Continuing Education Jam

Before lunch yesterday, I learned two things. The second was that former St. Louis Cardinals shortstop Ozzie Smith, one of the most talented and popular players in MLB history, began his career in San Diego. Smith made his major-league debut with the Padres in 1978 and spent four seasons with them before they traded him to the Cardinals following the strike-shortened 1981 season. (In digging into this news-to-me, I also discovered that the Detroit Tigers were the first team to draft Smith, but he didn’t sign with them after they picked him in the seventh round in 1976. San Diego picked him in the fourth round the following year and he signed.)

The first thing I learned yesterday morning was that Dolly Parton is the author of the Whitney Houston hit “I Will Always Love You.” Parton’s original version is this week’s Jam:

Advertisements

The only surprising part of Will Ferrell’s tour de baseball

will ferrell baseball chopper

Everybody had a good time with Will Ferrell’s Major League Baseball debut last week, and that’s no surprise. Will Ferrell is funny and good at making people laugh, and, it’s always seemed with him, the bigger the stage, the bigger the laughs. Ferrell started Thursday as an undrafted amateur free agent signee of the Oakland Athletics, and he finished the day as a San Diego Padre. In between, he appeared in games as a member of eight other teams and played every position, including designated hitter (pictured above). He even has his own Baseball-Reference page!

All of this feels like it belongs within Ferrell’s entertaining wheelhouse. Close examination of his B-R page reveals a little surprise, however:

wfb-rWho knew Cincinnati held Norm’s rights to begin with? Maybe it has something to do with the Marge Schott joke he made on Weekend Update nineteen years ago, forever “preserved” on this broken NBC.com video? Baseball, like Norm, proves to be a continually unfolding mystery of the most enjoyable variety.

The yard sale at Upton Abbey continues

upton abbey banner

It’s been a while– too long– since the last dispatch from Upton Abbey, but today’s news commands an update.

The Braves’ offseason has been one filled with departures. First, they allowed a number of their free-agent pitchers– Ervin Santana, Kris Medlen, and Brandon Beachy, among others– to walk, along with role player Tommy La Stella (via trade). Then came the biggest move of all: Atlanta traded Jason Heyward, its best player and a fan favorite by virtue of his abilities and history in the Braves’ farm system, to the hated Cardinals for some mystery meat.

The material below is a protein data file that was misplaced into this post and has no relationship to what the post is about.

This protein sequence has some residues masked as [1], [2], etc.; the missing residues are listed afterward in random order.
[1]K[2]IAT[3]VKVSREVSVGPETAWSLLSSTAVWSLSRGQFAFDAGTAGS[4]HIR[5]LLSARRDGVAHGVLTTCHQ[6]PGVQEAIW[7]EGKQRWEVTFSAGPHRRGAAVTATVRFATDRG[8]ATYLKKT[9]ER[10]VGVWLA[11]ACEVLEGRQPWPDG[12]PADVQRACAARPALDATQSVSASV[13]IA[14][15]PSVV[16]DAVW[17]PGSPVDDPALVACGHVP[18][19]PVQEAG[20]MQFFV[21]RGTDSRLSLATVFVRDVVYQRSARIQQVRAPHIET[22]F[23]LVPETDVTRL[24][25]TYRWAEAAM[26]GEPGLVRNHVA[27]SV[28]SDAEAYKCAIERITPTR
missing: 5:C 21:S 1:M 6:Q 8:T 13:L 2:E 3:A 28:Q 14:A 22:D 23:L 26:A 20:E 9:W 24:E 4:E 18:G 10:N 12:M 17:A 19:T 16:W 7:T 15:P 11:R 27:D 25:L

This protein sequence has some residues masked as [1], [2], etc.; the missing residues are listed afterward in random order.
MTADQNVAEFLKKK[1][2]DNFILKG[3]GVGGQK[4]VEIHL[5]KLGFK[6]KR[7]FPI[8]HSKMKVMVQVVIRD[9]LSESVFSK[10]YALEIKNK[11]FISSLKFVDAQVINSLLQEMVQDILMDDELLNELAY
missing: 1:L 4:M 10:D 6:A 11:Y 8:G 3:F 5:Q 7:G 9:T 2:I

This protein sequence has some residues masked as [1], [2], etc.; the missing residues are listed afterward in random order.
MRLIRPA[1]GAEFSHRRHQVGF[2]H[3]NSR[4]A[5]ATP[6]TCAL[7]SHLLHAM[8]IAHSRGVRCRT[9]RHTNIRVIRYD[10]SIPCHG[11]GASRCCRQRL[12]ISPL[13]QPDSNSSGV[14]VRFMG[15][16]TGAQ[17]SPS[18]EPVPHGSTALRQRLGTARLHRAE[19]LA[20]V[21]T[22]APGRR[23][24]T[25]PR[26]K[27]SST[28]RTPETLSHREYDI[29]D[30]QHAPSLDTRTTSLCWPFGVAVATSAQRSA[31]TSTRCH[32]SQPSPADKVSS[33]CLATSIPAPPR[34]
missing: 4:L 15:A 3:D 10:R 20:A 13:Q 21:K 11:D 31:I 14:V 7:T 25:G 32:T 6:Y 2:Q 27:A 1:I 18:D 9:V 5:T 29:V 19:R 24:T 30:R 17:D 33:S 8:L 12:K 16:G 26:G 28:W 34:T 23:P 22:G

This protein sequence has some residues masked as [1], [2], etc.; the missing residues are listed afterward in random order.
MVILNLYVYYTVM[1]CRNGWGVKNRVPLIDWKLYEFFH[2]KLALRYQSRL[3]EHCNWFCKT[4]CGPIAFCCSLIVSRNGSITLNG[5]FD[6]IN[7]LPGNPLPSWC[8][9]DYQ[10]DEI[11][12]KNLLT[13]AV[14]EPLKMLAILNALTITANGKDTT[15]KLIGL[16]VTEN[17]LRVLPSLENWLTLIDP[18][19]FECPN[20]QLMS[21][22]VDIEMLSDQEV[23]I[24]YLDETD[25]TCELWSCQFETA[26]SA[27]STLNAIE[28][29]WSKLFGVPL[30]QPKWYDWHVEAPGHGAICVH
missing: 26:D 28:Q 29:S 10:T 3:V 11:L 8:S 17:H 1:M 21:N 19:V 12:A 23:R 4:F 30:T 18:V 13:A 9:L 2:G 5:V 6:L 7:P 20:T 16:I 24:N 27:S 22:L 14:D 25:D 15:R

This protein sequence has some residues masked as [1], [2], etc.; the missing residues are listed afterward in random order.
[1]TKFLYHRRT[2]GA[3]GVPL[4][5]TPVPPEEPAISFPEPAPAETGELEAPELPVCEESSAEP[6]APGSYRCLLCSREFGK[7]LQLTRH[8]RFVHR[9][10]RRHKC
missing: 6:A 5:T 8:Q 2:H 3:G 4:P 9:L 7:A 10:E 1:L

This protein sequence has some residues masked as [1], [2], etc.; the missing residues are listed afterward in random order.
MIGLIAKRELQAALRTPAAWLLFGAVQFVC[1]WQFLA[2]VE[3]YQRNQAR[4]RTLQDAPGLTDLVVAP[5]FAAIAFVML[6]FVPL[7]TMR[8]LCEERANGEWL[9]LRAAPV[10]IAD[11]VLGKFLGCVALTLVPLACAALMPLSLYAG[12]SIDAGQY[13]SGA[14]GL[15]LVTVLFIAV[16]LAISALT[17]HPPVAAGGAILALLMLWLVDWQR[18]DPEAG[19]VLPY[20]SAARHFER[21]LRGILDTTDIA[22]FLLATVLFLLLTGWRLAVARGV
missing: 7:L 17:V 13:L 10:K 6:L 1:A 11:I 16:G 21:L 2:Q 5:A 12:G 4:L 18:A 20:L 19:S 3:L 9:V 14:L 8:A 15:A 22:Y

Now Justin Upton is departing for San Diego, the latest of the Padres’ marquee offseason acquisitions. In exchange for the younger Upton, who is heading into the last year of his contract, the Braves will receive four minor leaguers, including Max Fried, which sounds like a selection on the Popeye’s menu but actually is just a twenty-year-old pitcher who’s already had Tommy John surgery, and something called Mallex Smith. If you can stomach that sort of writing, here are scouting reports on these prospects.

Braves fans can be forgiven for feeling like they’ve been whipsawed. After competing for a playoff spot two years ago and combining the high-profile acquisition of the Upton brothers with contract extensions for most of their infield, it looked like Atlanta was really building something.

As it turns out, the Braves are building something, but it isn’t a good baseball team. The construction of the new Cobb County stadium– much reviled in these e-pages— is the lens through which these moves can be understood. It now is clear that new general manager John Hart has his marching orders: deliver a team that will be competitive in 2017, the year the new park opens. “And not a moment sooner,” fans might add.

There’s nothing wrong with rebuilding. Every team not named the Yankees and (now) the Dodgers has to do it from time to time. What’s likely to trouble baseball fans in Atlanta is the sudden downshift into rebuilding mode apparently for the sole purpose of optics: the Braves organization wants to unveil its new– and, again, controversial and probably illegal– park with a competitive, if unrecognizable, team on the field. The timing was off. The best way to arrive in 2017 with a good team is to sell off your assets that are valuable in 2014. Expect to see Craig Kimbrel traded during the 2015 season. That’s what’s happening now.

Were the Braves of 2013-14 world-beaters? Obviously not, and the 2014 season exposed flaws that everybody chose to pretend didn’t also exist in 2013. But there was a framework there. The team didn’t cry out to be blown up. My strong suspicion is that it wouldn’t have been, even with a new GM in place, absent the construction of the new park. And that’s a stupid reason to hit the restart button.

ALDLAND Podcast

The MLB had a fairly inactive trade deadline today, but luckily ALDLAND had a very active podcasting session to make up for it. Marcus and I share our semi-informed opinions on a variety of trades that were and were not made, as well as discuss the date of the MLB trade deadline and whether it should be moved. Bonus discussion of music related things. Will this podcast be the first ALDLAND podcast to be on iTunes? Who can say?

_______________________________

Download the ALDLAND podcast at our Podcasts Page or stream it right here: